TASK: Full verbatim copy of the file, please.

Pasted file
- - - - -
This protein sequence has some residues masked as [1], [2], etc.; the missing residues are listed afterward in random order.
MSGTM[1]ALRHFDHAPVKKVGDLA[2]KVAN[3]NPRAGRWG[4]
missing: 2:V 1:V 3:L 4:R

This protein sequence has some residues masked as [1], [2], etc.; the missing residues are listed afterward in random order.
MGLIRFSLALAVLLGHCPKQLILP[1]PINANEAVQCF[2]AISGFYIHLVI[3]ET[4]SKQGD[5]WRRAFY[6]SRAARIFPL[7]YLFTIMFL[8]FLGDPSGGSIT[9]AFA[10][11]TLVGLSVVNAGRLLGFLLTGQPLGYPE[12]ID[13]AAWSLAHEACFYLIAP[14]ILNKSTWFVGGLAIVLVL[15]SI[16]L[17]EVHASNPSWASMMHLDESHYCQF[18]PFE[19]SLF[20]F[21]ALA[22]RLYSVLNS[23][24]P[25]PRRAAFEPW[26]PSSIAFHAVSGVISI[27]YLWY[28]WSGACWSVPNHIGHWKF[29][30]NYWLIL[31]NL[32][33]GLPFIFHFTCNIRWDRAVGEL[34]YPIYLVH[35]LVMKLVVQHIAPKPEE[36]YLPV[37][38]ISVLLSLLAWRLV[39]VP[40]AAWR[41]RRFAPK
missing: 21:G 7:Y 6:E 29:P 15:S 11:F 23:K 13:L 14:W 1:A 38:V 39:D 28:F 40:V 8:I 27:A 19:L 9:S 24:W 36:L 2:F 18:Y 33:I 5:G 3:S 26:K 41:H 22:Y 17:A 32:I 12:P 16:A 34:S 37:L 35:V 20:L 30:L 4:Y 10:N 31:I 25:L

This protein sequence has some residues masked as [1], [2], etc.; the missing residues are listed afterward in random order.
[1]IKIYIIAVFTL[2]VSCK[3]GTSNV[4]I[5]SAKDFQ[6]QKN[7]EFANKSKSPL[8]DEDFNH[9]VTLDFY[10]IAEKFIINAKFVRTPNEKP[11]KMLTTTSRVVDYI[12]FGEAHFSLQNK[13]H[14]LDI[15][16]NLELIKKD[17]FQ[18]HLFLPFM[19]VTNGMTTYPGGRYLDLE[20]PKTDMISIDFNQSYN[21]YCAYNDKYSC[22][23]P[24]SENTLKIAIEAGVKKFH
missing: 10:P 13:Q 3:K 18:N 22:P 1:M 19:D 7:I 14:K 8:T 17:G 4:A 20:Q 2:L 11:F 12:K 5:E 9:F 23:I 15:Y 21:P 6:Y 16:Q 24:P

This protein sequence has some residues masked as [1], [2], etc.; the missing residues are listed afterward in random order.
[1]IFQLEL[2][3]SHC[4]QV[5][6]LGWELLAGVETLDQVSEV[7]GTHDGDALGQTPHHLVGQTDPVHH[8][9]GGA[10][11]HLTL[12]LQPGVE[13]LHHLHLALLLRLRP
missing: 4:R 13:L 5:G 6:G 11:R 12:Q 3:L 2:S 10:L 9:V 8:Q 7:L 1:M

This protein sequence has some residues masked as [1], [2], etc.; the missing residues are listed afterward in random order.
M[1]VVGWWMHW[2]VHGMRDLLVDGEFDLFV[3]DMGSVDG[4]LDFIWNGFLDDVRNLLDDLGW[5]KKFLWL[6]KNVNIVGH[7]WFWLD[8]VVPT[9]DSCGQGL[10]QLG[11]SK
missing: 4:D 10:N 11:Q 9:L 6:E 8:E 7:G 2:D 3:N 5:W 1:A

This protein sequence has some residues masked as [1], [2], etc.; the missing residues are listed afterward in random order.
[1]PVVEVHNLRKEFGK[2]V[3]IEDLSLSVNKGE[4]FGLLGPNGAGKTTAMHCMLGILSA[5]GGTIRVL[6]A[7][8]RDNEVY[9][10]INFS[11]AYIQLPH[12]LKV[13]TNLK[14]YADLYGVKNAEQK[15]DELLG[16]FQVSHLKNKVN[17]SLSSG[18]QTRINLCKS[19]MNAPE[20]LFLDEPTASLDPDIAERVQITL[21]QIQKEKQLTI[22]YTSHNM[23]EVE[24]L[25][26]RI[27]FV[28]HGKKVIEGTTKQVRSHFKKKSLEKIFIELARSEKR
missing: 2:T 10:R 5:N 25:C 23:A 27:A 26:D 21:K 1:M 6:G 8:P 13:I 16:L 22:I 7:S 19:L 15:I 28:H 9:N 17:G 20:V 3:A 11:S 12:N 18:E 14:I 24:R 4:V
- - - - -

This protein sequence has some residues masked as [1], [2], etc.; the missing residues are listed afterward in random order.
MSGTM[1]ALRHFDHAPVKKVGDLA[2]KVAN[3]NPRAGRWG[4]
missing: 2:V 1:V 3:L 4:R

This protein sequence has some residues masked as [1], [2], etc.; the missing residues are listed afterward in random order.
MGLIRFSLALAVLLGHCPKQLILP[1]PINANEAVQCF[2]AISGFYIHLVI[3]ET[4]SKQGD[5]WRRAFY[6]SRAARIFPL[7]YLFTIMFL[8]FLGDPSGGSIT[9]AFA[10][11]TLVGLSVVNAGRLLGFLLTGQPLGYPE[12]ID[13]AAWSLAHEACFYLIAP[14]ILNKSTWFVGGLAIVLVL[15]SI[16]L[17]EVHASNPSWASMMHLDESHYCQF[18]PFE[19]SLF[20]F[21]ALA[22]RLYSVLNS[23][24]P[25]PRRAAFEPW[26]PSSIAFHAVSGVISI[27]YLWY[28]WSGACWSVPNHIGHWKF[29][30]NYWLIL[31]NL[32][33]GLPFIFHFTCNIRWDRAVGEL[34]YPIYLVH[35]LVMKLVVQHIAPKPEE[36]YLPV[37][38]ISVLLSLLAWRLV[39]VP[40]AAWR[41]RRFAPK
missing: 21:G 7:Y 6:E 29:P 15:S 11:F 23:K 13:L 14:W 1:A 38:V 39:D 28:F 40:V 8:I 27:A 19:L 9:S 24:W 36:L 2:F 18:Y 33:I 5:G 3:S 26:K 41:H 22:Y 17:A 32:I 12:P 16:A 34:S 37:L 35:V 20:L 30:L 4:Y 10:N 31:I 25:L

This protein sequence has some residues masked as [1], [2], etc.; the missing residues are listed afterward in random order.
[1]IKIYIIAVFTL[2]VSCK[3]GTSNV[4]I[5]SAKDFQ[6]QKN[7]EFANKSKSPL[8]DEDFNH[9]VTLDFY[10]IAEKFIINAKFVRTPNEKP[11]KMLTTTSRVVDYI[12]FGEAHFSLQNK[13]H[14]LDI[15][16]NLELIKKD[17]FQ[18]HLFLPFM[19]VTNGMTTYPGGRYLDLE[20]PKTDMISIDFNQSYN[21]YCAYNDKYSC[22][23]P[24]SENTLKIAIEAGVKKFH
missing: 10:P 13:Q 3:K 18:N 22:P 1:M 19:D 7:I 14:K 8:T 17:G 4:A 20:Q 2:L 11:F 12:K 5:E 9:F 23:I 15:Y 21:P 6:Y 16:Q 24:P

This protein sequence has some residues masked as [1], [2], etc.; the missing residues are listed afterward in random order.
[1]IFQLEL[2][3]SHC[4]QV[5][6]LGWELLAGVETLDQVSEV[7]GTHDGDALGQTPHHLVGQTDPVHH[8][9]GGA[10][11]HLTL[12]LQPGVE[13]LHHLHLALLLRLRP
missing: 4:R 13:L 5:G 6:G 11:R 12:Q 3:L 2:S 10:L 9:V 8:Q 7:L 1:M

This protein sequence has some residues masked as [1], [2], etc.; the missing residues are listed afterward in random order.
M[1]VVGWWMHW[2]VHGMRDLLVDGEFDLFV[3]DMGSVDG[4]LDFIWNGFLDDVRNLLDDLGW[5]KKFLWL[6]KNVNIVGH[7]WFWLD[8]VVPT[9]DSCGQGL[10]QLG[11]SK
missing: 4:D 10:N 11:Q 9:L 6:E 8:E 7:G 2:D 3:N 5:W 1:A

This protein sequence has some residues masked as [1], [2], etc.; the missing residues are listed afterward in random order.
[1]PVVEVHNLRKEFGK[2]V[3]IEDLSLSVNKGE[4]FGLLGPNGAGKTTAMHCMLGILSA[5]GGTIRVL[6]A[7][8]RDNEVY[9][10]INFS[11]AYIQLPH[12]LKV[13]TNLK[14]YADLYGVKNAEQK[15]DELLG[16]FQVSHLKNKVN[17]SLSSG[18]QTRINLCKS[19]MNAPE[20]LFLDEPTASLDPDIAERVQITL[21]QIQKEKQLTI[22]YTSHNM[23]EVE[24]L[25][26]RI[27]FV[28]HGKKVIEGTTKQVRSHFKKKSLEKIFIELARSEKR
missing: 2:T 10:R 5:N 25:C 23:A 27:A 26:D 21:K 1:M 6:G 8:P 13:I 16:L 22:I 7:S 19:L 15:I 28:H 9:N 17:G 20:V 3:A 11:S 12:N 18:E 14:I 24:R 4:V